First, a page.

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Causes of the Russian Revolution

2: Short Term Causes

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The Short Term Cause: World War 1

The First World War provided the catalyst for Russia’s revolutionary year of 1917. The war itself went badly from the start, prompting the Tsar to take personal charge in 1915, a decision which placed the full responsibility for the next years of failure on his shoulders. As demand for ever more soldiers increased, the peasant population grew angry as young men and horses, both essential for the war, were taken away, reducing the amount they could grow and damaging their standard of living. Russia’s most successful farms suddenly found their labour and material removed for the war, and the less successful peasants became ever more concerned with self-sufficiency, and even less concerned with selling a surplus, than ever before.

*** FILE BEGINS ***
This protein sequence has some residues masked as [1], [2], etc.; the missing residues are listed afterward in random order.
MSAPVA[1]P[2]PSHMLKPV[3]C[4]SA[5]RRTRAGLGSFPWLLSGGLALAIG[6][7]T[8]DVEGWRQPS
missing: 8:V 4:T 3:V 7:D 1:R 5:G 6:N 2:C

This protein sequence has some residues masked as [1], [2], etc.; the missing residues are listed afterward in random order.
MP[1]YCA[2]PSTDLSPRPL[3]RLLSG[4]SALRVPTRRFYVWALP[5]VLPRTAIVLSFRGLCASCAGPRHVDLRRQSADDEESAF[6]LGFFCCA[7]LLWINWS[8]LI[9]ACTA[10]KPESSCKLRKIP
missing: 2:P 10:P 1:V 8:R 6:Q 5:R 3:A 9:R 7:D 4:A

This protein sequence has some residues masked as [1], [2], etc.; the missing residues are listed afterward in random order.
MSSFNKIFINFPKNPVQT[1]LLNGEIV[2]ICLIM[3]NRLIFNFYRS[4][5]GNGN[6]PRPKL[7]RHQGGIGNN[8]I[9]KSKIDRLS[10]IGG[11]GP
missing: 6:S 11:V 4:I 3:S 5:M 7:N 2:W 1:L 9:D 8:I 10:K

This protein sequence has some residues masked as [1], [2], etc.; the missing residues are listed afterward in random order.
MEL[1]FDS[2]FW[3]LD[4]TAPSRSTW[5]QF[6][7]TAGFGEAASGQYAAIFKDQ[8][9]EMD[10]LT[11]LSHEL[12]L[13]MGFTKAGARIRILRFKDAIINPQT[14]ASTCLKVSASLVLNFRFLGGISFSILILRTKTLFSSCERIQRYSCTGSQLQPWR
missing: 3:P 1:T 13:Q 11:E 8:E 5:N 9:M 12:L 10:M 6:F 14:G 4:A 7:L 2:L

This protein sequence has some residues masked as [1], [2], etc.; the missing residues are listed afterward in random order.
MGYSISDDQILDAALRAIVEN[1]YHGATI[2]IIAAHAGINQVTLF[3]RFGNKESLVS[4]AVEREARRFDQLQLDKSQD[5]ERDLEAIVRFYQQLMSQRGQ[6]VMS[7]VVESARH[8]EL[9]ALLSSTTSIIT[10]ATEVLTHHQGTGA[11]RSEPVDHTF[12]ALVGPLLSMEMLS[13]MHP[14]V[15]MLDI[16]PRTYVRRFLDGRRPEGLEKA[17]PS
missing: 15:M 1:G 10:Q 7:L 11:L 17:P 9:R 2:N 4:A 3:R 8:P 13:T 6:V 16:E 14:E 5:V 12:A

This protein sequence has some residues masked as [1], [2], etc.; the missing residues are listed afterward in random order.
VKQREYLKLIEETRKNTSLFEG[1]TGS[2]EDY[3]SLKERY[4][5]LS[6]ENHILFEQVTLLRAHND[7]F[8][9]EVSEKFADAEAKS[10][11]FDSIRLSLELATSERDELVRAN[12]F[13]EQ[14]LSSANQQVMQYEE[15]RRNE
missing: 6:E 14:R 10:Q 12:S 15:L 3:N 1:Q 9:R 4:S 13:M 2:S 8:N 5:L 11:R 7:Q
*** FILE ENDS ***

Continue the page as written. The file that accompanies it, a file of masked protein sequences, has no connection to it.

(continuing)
Inflation occurred and prices rose, so hunger became endemic. In the cities, workers found themselves unable to afford the high prices, and any attempt to agitate for better wages, usually in the form of strikes, saw them branded as disloyal to Russia, disaffecting them further. The transport system ground to a halt due to failures and poor management, halting the movement of military supplies and food. Meanwhile soldiers on leave explained how poorly supplied the army was, and bought first hand accounts of the failure at the front. These soldiers, and the high command who had previously supported the Tsar, now believed he had failed them.

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